Chempallikundu: A Mangroved Lagoon in the Lap of Ezhimala

Mangroves of Chempallikundu wetland, Ezhimala in the horizon

This unique wetland is caught between Madayipara plateau and Ezhimala hills in Kannur district of Kerala.  Many rivers join nearby to drain into the Arabian sea.  It is a marvel in terms of its rich mangroves and associated vegetation.  It also attracts a lot of fish, crustaceans and birds into its bountiful and beautiful habitat.

The team in the breathtaking landscape: From left; VCB, Jafer, Sasikumar, Vishnudas and Raju

The very name Chempallikund means the pond of Climbing Perch or Chempalli (Anabas Testudineus).  Once it was full of such endemic fish and fowl and fed the local people with rich marine nourishment and shelter for the migrants for ages.

Glossy Ibises, Purple Marsh-hen and Little Egret at Chempallikundu

It has always fascinated me on my train journeys through this spectacular wetland between Pazhayangadi and Ezhimala railway stations over the years.  Yesterday (30 Jan. 2011) I joined the Malabar ornithological survey team that is following the trail of Salim Ali after a few decades under the leadership of Sasikumar, the veteran ornithologist of MNHS, who is originally from Kunjimangalam near this threatened ecosystem.  Jaffer Palot and V C Balakrishnan were also with the regular team members comprising of Raju and Vishnudas.  In a few hours in the morning we saw more than fifty species of birds in this biodiversity hot-spot.

Black-winged Stilts in Chempallikundu wetland

The Sunday morning was bright and glorious with the golden sunshine.  It made the whole wetland glow in luring hues.  We saw plenty of Black-winged Stilts, Glossy and White Ibises, Red Shanks, Great and Little Egrets, Spotted Sandpipers, Asian Open-bill Storks, Darters, Cormorants, Purple and Grey Herons, Black Bitterns,  Bronze-winged and Pheasant-tailed Jacanas, Purple Marsh-hens, Blue-tailed Bee-eaters, Pied Kingfishers, Dabchicks, Kites and more…

Asian Open-bill Stork, Chempallikundu

But the highlight of the day was a soaring Booted Eagle (pale morph) with the lucid ‘spotlights’ on either side of the neck and an awesome fishing Osprey!!  A Marsh Harrier also showed up when the Osprey was in flight.  It was carrying a big fish, probably a Chempalli in its sharp talons.

Osprey with a fish (a Chempalli perhaps!) in Chempallikundu

The flood plain like topography of Chempallikund offers plenty for the birds and birders.  This unique estuarine ecosystem houses numberless varieties of mangroves and associated fauna.  This magic pot of nature must be conserved for posterity and the sustenance of life at large in this region of the world. It is also home to diverse dragonflies and butterflies.  Various Pansies, Grass Yellows and Tawny Coasters were seen in plenty.  The fish and crustacean population must be studied and documented.  So is the world of snakes.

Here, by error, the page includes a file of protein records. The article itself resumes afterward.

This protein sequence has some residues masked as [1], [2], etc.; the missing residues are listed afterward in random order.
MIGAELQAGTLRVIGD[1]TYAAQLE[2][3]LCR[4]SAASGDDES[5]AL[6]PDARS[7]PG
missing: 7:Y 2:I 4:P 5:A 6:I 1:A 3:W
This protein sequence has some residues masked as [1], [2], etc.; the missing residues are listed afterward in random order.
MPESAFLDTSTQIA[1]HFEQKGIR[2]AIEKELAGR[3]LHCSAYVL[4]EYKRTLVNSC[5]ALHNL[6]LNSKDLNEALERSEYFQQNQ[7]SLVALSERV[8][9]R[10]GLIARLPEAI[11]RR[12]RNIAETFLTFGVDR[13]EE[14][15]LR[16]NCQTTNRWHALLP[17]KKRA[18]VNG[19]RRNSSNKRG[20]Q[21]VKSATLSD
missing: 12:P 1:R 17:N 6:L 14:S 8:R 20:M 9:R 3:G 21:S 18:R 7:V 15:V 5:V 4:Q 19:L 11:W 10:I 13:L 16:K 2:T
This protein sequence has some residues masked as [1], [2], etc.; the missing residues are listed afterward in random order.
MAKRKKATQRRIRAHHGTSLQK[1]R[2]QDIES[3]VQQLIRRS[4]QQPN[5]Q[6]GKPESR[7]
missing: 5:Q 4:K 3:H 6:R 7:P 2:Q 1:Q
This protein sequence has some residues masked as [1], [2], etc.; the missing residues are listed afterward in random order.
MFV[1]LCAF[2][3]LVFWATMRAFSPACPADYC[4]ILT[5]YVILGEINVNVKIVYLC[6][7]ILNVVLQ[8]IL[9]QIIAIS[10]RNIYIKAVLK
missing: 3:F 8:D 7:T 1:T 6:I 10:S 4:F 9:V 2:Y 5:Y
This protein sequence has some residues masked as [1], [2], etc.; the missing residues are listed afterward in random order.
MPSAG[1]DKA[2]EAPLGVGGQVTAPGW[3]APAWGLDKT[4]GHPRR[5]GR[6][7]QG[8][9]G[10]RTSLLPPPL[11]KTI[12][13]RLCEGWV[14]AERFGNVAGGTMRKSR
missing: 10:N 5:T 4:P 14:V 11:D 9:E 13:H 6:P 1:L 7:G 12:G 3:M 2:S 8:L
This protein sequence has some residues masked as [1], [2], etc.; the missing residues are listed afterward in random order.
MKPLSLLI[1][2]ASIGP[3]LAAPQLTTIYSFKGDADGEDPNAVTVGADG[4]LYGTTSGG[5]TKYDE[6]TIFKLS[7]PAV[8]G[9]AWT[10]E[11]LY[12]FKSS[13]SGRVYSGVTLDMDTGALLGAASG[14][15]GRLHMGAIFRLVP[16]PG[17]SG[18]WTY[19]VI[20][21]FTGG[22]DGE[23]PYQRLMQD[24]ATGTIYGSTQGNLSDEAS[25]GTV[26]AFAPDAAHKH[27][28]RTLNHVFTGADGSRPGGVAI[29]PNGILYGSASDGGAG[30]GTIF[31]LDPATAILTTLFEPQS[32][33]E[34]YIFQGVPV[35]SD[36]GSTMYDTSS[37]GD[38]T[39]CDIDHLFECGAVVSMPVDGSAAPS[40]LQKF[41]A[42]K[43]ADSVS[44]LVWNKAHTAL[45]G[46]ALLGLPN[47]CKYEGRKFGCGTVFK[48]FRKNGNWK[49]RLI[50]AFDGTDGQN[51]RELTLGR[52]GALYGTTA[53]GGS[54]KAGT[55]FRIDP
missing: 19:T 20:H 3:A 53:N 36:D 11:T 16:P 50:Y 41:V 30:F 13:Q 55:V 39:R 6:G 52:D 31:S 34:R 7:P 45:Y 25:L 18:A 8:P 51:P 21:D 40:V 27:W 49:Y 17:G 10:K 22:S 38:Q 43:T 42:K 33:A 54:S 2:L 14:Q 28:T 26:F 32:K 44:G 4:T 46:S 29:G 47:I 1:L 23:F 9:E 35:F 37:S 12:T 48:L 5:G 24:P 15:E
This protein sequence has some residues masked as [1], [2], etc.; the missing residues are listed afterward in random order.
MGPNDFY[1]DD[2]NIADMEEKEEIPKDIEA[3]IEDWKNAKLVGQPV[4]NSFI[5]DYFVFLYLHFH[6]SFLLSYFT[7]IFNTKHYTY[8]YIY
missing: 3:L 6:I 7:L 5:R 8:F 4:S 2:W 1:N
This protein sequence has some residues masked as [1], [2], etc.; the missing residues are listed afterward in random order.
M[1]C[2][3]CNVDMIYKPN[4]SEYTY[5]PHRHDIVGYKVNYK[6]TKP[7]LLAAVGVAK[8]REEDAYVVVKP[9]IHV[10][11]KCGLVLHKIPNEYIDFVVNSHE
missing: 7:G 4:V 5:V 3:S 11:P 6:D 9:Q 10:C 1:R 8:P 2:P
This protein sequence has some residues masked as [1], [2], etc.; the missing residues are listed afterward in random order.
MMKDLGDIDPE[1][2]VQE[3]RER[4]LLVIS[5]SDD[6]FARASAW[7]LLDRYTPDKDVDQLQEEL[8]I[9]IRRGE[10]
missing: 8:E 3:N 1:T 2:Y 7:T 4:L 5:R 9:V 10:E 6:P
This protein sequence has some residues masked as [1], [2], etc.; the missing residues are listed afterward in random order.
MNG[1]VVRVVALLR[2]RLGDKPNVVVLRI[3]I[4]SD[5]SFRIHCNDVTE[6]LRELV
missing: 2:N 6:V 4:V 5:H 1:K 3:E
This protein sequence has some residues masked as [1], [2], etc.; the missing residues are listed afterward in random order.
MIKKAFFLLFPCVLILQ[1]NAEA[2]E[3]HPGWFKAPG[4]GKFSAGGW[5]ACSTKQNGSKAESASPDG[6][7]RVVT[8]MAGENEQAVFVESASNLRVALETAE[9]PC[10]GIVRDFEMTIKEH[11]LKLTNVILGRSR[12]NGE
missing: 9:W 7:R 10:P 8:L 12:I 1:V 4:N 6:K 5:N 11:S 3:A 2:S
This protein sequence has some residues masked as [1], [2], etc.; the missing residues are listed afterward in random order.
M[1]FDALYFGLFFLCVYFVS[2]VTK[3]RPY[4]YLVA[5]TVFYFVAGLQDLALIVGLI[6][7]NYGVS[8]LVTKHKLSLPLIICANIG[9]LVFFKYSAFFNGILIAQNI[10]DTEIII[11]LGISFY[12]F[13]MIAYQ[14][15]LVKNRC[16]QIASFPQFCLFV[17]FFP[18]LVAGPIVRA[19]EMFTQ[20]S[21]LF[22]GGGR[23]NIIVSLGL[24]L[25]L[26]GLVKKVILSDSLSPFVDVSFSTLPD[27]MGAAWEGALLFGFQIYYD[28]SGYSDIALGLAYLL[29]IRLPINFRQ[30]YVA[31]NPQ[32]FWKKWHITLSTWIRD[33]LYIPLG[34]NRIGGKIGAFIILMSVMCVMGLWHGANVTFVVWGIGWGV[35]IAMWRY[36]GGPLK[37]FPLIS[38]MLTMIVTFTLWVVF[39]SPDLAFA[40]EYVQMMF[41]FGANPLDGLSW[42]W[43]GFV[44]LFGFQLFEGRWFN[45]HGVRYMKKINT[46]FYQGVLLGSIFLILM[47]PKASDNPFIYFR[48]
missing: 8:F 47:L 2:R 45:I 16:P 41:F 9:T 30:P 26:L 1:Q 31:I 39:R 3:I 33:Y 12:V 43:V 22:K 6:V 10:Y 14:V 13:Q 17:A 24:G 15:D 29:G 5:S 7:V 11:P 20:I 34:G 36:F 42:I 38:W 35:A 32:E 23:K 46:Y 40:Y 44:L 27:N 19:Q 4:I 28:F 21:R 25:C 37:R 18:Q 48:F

Brooding presence: Soaring Booted Eagle above Chempallikundu

This spectacular site in the lap of Ezhimala and adjacent to Madayipara must be protected and preserved for its eco-cultural significance.  It is a unique site of immense relevance in terms of natural and cultural history.  The birds are protected and given asylum by an elderly woman called Narayani who lives alone at the heart of this wetland in a secluded coconut palm grove.

Sasikumar with Narayani Edathy in her Chempallikundu home

Narayani Edathy is offering valuable models of co-existence and conservation for policy planners and researchers as Kandal Pokkudan has shown us close by.   It is a kind of human symbiosis inspired by nature.  She provides shelter to the birds and chase away the shooters and trappers; the birds in tern fertilize her land with their precious droppings.  I am eager to visit this earthly paradise again and again in future.  Hope it will survive the onslaughts of time and the pressure of development.

Fast and furious: The agile Osprey above Chempallikundu
A water-snake at the edge of water in Çhempallikundu
Pied Paddy Skimmer in Chempallikundu
A lone Black-winged Stilt in flight, Chempallikundu
Loosing himself in nature: V C Balakrishnan in the mangroved lagoons of Chempallikundu
Riding the wind with spotlights: Booted eagle with diagnostic white spots on either sides of the head (pale phase)
Right on track after a hard days labour/leisure: From Left; Sasikumar with the spotting scope, Raju, Vishnudas and Jafer

6 thoughts on “Chempallikundu: A Mangroved Lagoon in the Lap of Ezhimala”

  1. hi, good to c this blogpost. Gud to know abt Malabar Ornithological society. Nice pics, good to c these wetland birds. Great show, Great effort.

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